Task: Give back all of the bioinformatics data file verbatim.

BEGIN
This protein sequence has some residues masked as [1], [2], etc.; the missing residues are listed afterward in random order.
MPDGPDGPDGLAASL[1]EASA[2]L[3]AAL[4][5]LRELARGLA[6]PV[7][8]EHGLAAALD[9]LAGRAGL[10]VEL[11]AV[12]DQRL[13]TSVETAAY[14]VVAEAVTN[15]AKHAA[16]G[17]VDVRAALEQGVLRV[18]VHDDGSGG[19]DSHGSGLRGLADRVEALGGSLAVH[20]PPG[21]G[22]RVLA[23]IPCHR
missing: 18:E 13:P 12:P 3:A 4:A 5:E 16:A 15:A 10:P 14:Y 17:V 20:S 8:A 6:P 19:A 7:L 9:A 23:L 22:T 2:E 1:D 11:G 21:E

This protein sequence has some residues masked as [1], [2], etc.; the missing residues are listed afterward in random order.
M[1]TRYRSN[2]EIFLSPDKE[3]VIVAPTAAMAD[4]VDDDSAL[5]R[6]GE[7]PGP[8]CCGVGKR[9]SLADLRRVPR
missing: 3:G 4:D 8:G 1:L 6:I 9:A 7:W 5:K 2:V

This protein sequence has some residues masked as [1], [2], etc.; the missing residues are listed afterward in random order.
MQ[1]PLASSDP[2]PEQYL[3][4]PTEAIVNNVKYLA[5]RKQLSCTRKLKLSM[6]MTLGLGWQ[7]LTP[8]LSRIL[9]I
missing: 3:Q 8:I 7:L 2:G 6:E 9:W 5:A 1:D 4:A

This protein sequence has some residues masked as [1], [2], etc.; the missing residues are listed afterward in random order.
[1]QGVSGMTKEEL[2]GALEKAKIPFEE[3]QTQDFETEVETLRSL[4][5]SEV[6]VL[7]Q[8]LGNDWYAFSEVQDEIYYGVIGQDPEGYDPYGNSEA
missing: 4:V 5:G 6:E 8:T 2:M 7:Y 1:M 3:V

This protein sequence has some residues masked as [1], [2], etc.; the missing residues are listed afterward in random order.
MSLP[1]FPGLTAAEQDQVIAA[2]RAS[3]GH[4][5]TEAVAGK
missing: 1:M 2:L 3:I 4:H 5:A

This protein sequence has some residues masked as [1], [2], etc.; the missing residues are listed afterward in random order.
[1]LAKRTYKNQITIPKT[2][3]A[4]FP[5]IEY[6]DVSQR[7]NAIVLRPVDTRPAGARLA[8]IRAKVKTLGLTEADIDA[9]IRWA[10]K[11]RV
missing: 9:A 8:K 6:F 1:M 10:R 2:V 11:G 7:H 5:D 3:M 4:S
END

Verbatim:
This protein sequence has some residues masked as [1], [2], etc.; the missing residues are listed afterward in random order.
MPDGPDGPDGLAASL[1]EASA[2]L[3]AAL[4][5]LRELARGLA[6]PV[7][8]EHGLAAALD[9]LAGRAGL[10]VEL[11]AV[12]DQRL[13]TSVETAAY[14]VVAEAVTN[15]AKHAA[16]G[17]VDVRAALEQGVLRV[18]VHDDGSGG[19]DSHGSGLRGLADRVEALGGSLAVH[20]PPG[21]G[22]RVLA[23]IPCHR
missing: 18:E 13:P 12:P 3:A 4:A 5:E 16:A 15:A 10:P 14:Y 17:V 20:S 8:A 6:P 19:A 7:L 9:A 23:L 22:T 2:E 1:D 11:G 21:E

This protein sequence has some residues masked as [1], [2], etc.; the missing residues are listed afterward in random order.
M[1]TRYRSN[2]EIFLSPDKE[3]VIVAPTAAMAD[4]VDDDSAL[5]R[6]GE[7]PGP[8]CCGVGKR[9]SLADLRRVPR
missing: 3:G 4:D 8:G 1:L 6:I 9:A 7:W 5:K 2:V

This protein sequence has some residues masked as [1], [2], etc.; the missing residues are listed afterward in random order.
MQ[1]PLASSDP[2]PEQYL[3][4]PTEAIVNNVKYLA[5]RKQLSCTRKLKLSM[6]MTLGLGWQ[7]LTP[8]LSRIL[9]I
missing: 3:Q 8:I 7:L 2:G 6:E 9:W 5:A 1:D 4:A

This protein sequence has some residues masked as [1], [2], etc.; the missing residues are listed afterward in random order.
[1]QGVSGMTKEEL[2]GALEKAKIPFEE[3]QTQDFETEVETLRSL[4][5]SEV[6]VL[7]Q[8]LGNDWYAFSEVQDEIYYGVIGQDPEGYDPYGNSEA
missing: 4:V 5:G 6:E 8:T 2:M 7:Y 1:M 3:V

This protein sequence has some residues masked as [1], [2], etc.; the missing residues are listed afterward in random order.
MSLP[1]FPGLTAAEQDQVIAA[2]RAS[3]GH[4][5]TEAVAGK
missing: 1:M 2:L 3:I 4:H 5:A

This protein sequence has some residues masked as [1], [2], etc.; the missing residues are listed afterward in random order.
[1]LAKRTYKNQITIPKT[2][3]A[4]FP[5]IEY[6]DVSQR[7]NAIVLRPVDTRPAGARLA[8]IRAKVKTLGLTEADIDA[9]IRWA[10]K[11]RV
missing: 9:A 8:K 6:F 1:M 10:R 2:V 11:G 7:H 5:D 3:M 4:S